Dr. Bradley Goldstein Receives Research Grant to Study Olfactory Loss
Bradley Goldstein, M.D., Ph.D., associate professor of otolaryngology, is a new recipient of a Clinician/Scientist Development Award from the Triological Society and the American College of Surgeons, supporting his research on olfactory loss. The grant is designed to augment the research programs of promising clinician/scientists who are currently supported by National Institutes of Health career development awards, in an effort to help them compete for further NIH funding. The new award provides an additional $80,000 a year for three years.
Goldstein’s research is aimed at understanding the contribution of stem cells to neurogenesis and tissue homeostasis in the olfactory system. He and collaborators at the Interdisciplinary Stem Cell Institute and the Department of Physiology and Biophysics have published their recent findings in the journal Development. This paper reports a novel method for the culture of olfactory stem cells, and also explores previously unrecognized regulatory mechanisms involved in their self-renewal.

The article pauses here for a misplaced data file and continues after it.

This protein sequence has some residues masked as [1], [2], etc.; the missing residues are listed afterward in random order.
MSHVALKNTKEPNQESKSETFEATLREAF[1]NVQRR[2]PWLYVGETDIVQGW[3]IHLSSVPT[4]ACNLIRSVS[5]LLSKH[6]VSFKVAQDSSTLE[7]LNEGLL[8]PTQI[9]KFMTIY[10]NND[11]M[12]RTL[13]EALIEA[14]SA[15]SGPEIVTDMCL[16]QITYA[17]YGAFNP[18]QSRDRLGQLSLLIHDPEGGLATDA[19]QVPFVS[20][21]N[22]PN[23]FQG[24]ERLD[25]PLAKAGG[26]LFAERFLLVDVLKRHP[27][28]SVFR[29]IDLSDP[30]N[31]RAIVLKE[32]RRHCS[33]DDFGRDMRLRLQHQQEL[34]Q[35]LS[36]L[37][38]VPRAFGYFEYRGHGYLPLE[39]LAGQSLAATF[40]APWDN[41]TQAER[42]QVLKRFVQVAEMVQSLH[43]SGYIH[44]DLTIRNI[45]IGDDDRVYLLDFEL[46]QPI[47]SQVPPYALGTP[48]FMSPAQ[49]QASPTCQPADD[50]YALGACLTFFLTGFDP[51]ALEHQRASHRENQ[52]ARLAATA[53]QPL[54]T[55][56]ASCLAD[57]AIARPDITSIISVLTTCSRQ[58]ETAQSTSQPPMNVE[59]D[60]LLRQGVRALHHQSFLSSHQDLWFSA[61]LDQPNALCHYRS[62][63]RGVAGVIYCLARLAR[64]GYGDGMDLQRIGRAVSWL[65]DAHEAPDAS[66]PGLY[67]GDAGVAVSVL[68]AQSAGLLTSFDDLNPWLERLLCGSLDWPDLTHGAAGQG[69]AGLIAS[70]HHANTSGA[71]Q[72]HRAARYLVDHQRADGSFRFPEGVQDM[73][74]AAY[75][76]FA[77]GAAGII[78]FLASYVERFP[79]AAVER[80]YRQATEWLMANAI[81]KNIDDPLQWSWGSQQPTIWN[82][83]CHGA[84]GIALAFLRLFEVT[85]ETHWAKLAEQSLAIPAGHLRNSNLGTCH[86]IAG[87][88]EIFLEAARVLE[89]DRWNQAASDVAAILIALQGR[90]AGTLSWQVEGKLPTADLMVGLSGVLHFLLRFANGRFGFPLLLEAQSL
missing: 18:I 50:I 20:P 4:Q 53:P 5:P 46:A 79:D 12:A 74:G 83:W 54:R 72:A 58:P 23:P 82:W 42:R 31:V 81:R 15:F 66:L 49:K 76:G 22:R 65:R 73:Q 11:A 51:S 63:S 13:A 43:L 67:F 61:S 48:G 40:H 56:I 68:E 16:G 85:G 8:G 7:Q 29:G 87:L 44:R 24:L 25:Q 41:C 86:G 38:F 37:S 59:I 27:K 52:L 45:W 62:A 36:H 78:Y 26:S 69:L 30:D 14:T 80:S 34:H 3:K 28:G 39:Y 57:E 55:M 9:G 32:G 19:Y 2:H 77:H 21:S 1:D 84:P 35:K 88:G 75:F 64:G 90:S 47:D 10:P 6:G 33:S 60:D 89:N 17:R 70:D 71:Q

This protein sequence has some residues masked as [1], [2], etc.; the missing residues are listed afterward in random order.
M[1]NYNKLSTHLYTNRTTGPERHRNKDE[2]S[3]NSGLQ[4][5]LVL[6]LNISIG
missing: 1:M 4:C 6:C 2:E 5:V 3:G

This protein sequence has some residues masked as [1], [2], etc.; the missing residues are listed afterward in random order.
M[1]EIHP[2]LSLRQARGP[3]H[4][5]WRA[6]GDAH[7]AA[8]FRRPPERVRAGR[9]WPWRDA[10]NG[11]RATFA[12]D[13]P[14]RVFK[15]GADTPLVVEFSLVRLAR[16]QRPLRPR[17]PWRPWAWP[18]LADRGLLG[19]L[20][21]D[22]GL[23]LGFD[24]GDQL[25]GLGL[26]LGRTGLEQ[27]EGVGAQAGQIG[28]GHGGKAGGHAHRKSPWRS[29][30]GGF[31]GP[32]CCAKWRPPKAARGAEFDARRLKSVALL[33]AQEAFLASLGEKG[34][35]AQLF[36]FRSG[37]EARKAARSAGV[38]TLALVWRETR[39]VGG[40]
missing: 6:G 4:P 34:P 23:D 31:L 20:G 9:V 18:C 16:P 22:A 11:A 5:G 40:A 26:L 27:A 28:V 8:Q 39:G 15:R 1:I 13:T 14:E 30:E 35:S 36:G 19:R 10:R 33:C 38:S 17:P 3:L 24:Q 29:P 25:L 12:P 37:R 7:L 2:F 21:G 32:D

Using animal models and cell culture approaches, the research is aimed at identifying strategies to prevent loss of olfactory sensory cells, or to promote their regrowth in conditions in which they are damaged.
“Head injury, viral infection, or inflammatory conditions such as chronic sinusitis can lead to a loss of smell, and current treatment options are limited,” Goldstein said. “Understanding the mechanisms involved in the generation of olfactory neurons is an important step in the potential development of new treatments.”
The grant will boost productivity and aid in expansion of the lab, he added.
Otolaryngologists/head and neck surgeons commonly see patients with smell or taste disorders. Goldstein’s clinical practice is at the Department of Otolaryngology in the Don Soffer Clinical Research Center, and also through Jackson Memorial Hospital.